IEEE Std C37.246 pdf download

IEEE Std C37.246 pdf download

IEEE Std C37.246 pdf download IEEE Guide for Protection Systems of Transmission-to-Generation Interconnections
4. Establishing interconnection
4.1 General design approach When considering a design approach for transmission-to-generation interconnections, the type of new generation that is added to the system has already been selected through careful planning by the generator and transmission owners. For example, demand at various loading conditions could have necessitated a need for a gas-fired peaking plant, or new generation could be required to replace a decommissioned coal-fired unit. In addition, the state could have a clean power initiative that would involve adding a solar or wind turbine facility. The new project should go through a formal process beginning with an interconnection request. Once this has been approved through the authority having jurisdiction, a technical evaluation of the proposed interconnection should be obtained. A generation interconnection study is performed to validate the impact of the proposed generation and to identify system upgrades required to accommodate the proposed generation in order to maintain proper and reliable operation of the transmission system. There are unique modeling requirements for different types of generation, including renewable resources such as wind and solar energy, which provide intermittent output and fault current magnitude challenges versus a typical synchronous machine. The interconnection study provides technical details about not only the proposed interconnection location for the new generation facility but also the impact to other customers and the surrounding transmission system. The technical details, including power system analysis data and transmission system upgrades required for the generation interconnection, are included in the guide. The information provided in this guide should be helpful to the project as it relates to the overall design approach. The general design approach should be coordinated between the generator and transmission owners. Typically, the design responsibility for the generator owner ends at the agreed-upon point of change of ownership between the transmission and generator owners. Considerations for the design approach as it relates to protection systems are detailed later in this guide. For example, generator ground protection needs to be coordinated with the transmission line relays. A similar philosophy is required for backup distance or voltage-controlled time overcurrent protection. Utilizing the data obtained during the information exchange is essential for the engineer. This data allows the engineer to complete the protection study for the interconnection, and this guide should help to design reliable protection schemes.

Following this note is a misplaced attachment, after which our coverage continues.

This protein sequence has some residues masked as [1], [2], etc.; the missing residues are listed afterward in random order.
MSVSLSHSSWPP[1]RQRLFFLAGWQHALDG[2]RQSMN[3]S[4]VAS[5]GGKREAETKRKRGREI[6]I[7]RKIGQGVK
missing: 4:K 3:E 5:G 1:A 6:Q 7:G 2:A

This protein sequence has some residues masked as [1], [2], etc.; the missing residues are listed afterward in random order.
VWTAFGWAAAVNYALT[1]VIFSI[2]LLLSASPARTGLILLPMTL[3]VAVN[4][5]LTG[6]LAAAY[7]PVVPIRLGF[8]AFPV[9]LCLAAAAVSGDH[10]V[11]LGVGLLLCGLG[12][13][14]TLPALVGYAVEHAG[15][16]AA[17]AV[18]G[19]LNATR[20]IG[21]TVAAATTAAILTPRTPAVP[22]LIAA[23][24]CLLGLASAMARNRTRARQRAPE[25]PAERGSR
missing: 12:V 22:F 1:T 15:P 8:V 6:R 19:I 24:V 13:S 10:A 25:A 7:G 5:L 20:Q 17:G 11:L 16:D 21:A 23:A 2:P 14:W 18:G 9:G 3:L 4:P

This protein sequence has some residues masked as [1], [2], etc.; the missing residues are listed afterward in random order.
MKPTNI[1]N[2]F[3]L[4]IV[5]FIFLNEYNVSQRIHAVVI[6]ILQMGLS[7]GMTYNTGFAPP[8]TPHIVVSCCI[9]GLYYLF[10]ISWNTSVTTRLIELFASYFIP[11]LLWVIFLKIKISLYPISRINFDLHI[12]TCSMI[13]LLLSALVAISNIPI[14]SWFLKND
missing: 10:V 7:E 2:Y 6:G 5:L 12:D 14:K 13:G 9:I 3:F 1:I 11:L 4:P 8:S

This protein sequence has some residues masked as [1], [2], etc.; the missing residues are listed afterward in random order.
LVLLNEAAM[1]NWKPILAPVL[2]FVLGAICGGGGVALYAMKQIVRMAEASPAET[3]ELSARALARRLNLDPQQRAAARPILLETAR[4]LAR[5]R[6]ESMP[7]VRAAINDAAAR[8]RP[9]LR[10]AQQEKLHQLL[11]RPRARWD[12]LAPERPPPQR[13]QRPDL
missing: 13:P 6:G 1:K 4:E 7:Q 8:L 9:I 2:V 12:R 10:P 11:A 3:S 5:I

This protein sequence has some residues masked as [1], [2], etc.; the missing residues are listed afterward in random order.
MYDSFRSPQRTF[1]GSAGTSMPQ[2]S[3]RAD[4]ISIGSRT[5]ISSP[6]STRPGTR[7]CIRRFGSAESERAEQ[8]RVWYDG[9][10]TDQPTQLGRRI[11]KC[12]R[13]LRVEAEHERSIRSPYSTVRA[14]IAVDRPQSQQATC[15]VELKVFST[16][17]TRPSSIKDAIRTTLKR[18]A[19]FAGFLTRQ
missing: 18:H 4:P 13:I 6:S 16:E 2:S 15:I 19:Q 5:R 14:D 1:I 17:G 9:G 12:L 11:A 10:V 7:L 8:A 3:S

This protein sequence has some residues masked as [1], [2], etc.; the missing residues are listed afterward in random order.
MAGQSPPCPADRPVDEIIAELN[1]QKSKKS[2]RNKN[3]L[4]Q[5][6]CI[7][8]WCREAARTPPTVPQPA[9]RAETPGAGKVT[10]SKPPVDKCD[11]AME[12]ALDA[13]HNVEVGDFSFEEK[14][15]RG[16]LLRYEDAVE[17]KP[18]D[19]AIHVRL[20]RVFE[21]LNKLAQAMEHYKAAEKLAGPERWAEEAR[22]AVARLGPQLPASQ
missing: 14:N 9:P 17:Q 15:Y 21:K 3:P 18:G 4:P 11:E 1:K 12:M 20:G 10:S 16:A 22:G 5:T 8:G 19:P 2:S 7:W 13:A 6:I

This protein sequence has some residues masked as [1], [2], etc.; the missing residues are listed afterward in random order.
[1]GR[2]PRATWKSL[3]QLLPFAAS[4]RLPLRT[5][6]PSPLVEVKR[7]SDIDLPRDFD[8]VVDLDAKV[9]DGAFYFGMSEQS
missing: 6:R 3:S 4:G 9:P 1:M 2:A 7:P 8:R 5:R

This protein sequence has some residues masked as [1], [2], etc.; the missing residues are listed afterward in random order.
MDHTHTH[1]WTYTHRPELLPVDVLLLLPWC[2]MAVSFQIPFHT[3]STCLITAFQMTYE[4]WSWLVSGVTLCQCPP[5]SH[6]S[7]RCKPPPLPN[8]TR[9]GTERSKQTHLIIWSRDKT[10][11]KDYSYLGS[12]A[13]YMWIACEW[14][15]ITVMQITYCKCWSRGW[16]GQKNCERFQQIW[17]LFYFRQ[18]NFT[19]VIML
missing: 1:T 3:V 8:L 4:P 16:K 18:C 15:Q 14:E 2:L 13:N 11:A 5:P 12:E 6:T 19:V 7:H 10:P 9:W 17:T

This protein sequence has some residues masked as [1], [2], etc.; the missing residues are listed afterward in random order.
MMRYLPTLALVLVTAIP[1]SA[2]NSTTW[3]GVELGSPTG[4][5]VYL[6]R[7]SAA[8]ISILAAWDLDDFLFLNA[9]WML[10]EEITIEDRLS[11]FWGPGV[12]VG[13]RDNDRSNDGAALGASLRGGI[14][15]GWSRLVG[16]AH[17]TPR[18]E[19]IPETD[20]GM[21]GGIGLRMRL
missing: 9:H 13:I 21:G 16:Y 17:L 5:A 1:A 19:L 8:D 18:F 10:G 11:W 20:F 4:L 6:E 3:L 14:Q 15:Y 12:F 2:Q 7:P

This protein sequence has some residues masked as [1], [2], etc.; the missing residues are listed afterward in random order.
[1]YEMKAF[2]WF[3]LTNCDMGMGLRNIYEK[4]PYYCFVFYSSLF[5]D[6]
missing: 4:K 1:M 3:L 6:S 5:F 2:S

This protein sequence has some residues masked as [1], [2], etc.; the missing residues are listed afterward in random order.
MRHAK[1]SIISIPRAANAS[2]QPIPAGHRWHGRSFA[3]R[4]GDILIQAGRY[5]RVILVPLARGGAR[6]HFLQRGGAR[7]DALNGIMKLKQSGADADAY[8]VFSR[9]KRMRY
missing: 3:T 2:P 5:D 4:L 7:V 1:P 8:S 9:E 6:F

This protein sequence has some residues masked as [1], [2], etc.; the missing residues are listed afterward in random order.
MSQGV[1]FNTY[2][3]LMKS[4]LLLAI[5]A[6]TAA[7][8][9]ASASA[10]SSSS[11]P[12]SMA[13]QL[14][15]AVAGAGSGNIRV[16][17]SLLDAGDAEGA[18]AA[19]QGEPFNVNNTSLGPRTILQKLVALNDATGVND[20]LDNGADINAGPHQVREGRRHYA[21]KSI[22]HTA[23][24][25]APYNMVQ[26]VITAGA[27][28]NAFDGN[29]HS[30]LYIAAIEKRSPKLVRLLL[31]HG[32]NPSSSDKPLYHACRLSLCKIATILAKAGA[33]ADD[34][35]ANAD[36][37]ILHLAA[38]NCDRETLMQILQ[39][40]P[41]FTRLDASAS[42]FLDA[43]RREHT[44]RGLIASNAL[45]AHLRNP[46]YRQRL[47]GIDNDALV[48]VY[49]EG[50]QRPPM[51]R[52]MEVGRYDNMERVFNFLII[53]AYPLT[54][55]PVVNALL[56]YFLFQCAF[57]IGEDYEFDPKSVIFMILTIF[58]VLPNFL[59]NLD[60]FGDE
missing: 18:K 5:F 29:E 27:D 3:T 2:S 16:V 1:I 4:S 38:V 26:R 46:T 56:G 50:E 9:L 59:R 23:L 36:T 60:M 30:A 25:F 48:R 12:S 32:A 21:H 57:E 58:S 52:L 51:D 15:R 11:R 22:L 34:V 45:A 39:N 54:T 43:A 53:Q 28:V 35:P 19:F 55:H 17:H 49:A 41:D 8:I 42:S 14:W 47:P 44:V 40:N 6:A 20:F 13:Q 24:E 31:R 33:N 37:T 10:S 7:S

4.2 Information exchange and protection system characteristics
4.2.1 General Some or all of the following information needs to be exchanged between transmission and generator owners. The amount of information exchanged will be determined by the type of the interconnection.
4.2.2 Transmission owner From a transmission owner’s perspective, determining the location of the point of interconnection is the first, and an important, step in the process. Once the point of interconnectionis agreed upon, the station configuration and type of protection schemes can be determined. In order to define the type and characteristics (electrical and protective) of the system with which a generation facility is being interconnected, specific information is needed. This information includes the protection schemes (or proposed protection schemes) utilized to protect the transmission system where the interconnection with the generation facility occurs. Examples of line protection scheme types include directional comparison blocking, directional comparison unblocking, permissive overreaching transfer trip, permissive underreaching transfer trip, and line current differential. Other protection schemes at the transmission level include bus differential and islanding control schemes. Projected fault current levels, along with the Thevenin equivalent X/R ratios of the transmission system, available at the point of interconnection are important for determining breaker and other electrical equipment capabilities. The acceptable choice(s) for generator step-up transformer (GSU) winding connections should be specified. The relay models, settings, and instrument transformer ratios for the protection schemes should

The previous

IEEE Std C37.241 pdf download

The next

IEEE Std C37.248 pdf download

Related Standards